Storytelling takes many forms, but good practitioners of the art have at least one thing in common… they respond to their audience, shifting style, tone and narrative to meet — or challenge — its expectations and reactions. Because, the vibe of a room can shape or stymie an approach, and so can the zeitgeist. Witness the missteps of a company like Tushy, a start-up selling portable bidets. After the killing of George Floyd in 2020, it tweeted support of the Black Lives Matter Movement, smearing posts with toilet humor. “We stand in solidarity with the families and loved ones of George Floyd, Breonna Taylor and Ahmaud Arbery. Keep fighting. We got your back(side)”, read one. Talk about not reading the room. So, be prepared to shift approach for different audiences and settings. Don’t get locked into one story or one way of telling it. Cultivate flexibility, and by the way, your mom’s golden rule still applies: if you don’t have anything nice to say, don’t say anything at all.


So far, this creative process overall sounds great, right? You’re creating a connection, a community, with customers and investors. Every entrepreneur wants that, but unless the stories you tell reflect your core values, chances are the resulting narratives and tales will unravel. Good stories reflect, as well as create, our values; they’re how we know ourselves and others, and how we help others know us. Take the case of the jewelry brand Dannijo, which advertises its commitment to doing good in part by using the phrase that its, “label is rooted in philanthropy”. Sounds like another cliché, but listen to how the writer(s) weaves products and values into a meaningful story: “[Our] debut in 2007 was a fundraising project for the first health clinic in Lwala, Kenya. Danielle’s time in Kenya subsequently influenced the brand’s iconic collection of Maasai-inspired bib necklaces, usage of bright colors and its bold aesthetic”. Briskly worded, and compelling.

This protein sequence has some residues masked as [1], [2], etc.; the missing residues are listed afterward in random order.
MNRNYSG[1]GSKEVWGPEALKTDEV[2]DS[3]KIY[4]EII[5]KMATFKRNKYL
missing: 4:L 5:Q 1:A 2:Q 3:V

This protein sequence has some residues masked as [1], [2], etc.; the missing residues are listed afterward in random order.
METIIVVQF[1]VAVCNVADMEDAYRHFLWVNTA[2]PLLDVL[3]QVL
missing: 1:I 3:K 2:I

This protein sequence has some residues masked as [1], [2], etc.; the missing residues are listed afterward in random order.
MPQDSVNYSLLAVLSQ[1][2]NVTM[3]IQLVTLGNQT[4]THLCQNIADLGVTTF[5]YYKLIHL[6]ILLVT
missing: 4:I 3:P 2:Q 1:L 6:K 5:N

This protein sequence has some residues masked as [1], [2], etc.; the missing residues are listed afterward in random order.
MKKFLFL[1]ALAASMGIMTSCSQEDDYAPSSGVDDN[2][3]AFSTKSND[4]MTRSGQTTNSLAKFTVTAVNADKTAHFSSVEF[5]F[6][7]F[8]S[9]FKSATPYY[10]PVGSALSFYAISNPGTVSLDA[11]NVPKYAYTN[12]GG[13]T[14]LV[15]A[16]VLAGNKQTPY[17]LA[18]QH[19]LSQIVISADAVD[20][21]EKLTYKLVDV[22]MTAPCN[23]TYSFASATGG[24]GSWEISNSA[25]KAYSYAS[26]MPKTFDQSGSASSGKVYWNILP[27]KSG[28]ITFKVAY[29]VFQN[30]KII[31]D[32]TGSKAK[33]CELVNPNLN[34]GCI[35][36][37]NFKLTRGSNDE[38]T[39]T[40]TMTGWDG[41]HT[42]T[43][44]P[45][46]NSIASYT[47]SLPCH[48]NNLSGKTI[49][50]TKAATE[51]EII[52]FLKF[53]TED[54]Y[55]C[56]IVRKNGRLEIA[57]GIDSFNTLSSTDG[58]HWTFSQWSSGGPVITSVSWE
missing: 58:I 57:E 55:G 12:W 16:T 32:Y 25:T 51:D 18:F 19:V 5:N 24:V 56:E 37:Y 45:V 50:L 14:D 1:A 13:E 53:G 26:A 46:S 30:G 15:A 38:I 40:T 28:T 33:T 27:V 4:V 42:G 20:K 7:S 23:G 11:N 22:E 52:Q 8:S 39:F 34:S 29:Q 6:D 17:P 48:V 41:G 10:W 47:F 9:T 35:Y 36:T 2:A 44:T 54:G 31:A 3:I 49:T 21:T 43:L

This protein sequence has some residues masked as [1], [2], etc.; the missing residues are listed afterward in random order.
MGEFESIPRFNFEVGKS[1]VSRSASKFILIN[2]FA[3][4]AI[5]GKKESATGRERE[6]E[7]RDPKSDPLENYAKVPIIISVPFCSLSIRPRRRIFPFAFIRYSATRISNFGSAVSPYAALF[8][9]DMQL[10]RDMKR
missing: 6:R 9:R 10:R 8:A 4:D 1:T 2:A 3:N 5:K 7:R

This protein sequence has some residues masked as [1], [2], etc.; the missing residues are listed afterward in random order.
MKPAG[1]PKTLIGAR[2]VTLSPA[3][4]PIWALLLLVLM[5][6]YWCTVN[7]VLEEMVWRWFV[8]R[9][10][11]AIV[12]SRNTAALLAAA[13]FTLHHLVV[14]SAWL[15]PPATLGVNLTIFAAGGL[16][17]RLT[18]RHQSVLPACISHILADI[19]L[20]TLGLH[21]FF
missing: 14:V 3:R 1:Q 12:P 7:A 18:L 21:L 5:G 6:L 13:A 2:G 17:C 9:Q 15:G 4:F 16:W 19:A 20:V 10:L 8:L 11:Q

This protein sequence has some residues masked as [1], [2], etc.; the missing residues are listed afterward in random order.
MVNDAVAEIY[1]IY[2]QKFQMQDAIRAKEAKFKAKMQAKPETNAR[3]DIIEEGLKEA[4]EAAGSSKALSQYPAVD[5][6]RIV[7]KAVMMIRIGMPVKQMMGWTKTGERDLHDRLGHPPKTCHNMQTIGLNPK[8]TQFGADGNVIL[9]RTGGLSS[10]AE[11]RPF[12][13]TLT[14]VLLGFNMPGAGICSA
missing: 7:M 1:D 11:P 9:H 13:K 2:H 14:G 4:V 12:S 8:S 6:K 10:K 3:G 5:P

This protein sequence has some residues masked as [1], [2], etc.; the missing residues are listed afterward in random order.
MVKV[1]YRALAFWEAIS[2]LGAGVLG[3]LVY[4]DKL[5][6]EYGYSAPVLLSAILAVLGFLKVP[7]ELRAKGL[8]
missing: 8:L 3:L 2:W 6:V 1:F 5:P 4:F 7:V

It’s not enough to say how important your commitment to philanthropy is. Unless you can connect it to your experience, values and story, it’ll ring false. So, before you start telling a tired corporate chronicle, spend time reflecting on your values as an entrepreneur and an enterprise. Assemble stakeholders and focus groups. Understand where you’re coming from and where you’re going. The best stories will grow from that.


What happens when a story really lands — when it lights a fire in an investor or inspires lifelong loyalty in a customer? How does that happen? It’s certainly part magic, beyond the boundaries of rational explanation, but part also springs from an elemental connection at the level of values. Take, for example, John Lewis Insurance’s YouTube 2015 commercial, in which music, humor and gentle risk are synergized as the camera follows a little girl dancing around the house, nearly colliding with vases and potted plants. Not exactly an inspiring business subject, but the company hones in on values that connect us to truly precious things. It also describes the freedom felt when people have the right insurance — transforming a policy from a depressing chore into something inspiring. You can create the same connection if you focus on your customers’ values and weave a tale from there.


PepsiCo’s Naked Juice recently got caught slinging fiction: the company claimed this product line was “all natural” and “non-GMO”. Turns out, not so much, and the resulting scandal de-fizzed its bottom line. It also soured relationships with customers — people who trusted PepsiCo to be open and honest. It’s always better to be honest from the first sip, because nobody likes a bait and switch, a broken vow or bubbly hopes flattened against reality. It’s part corporate strategy (you must first commit to honesty and transparency), but it’s also a narrative matter. Try turning down the volume. Avoid purple prose. Simple storytelling hits home and inspires trust… conveys that you’re not hiding anything in the thickets of language.

So, don’t promise that your scented candles will put consumers in touch with the eternal, or that your energy drink will turn teenagers into honey-tongued raconteurs. Customers and investors will know you’re telling a tall tale, and a stale one. Be honest about who you are and what your product or service does. Save your time and experience for when you can tell real, meaningful stories and truly deliver on their promise.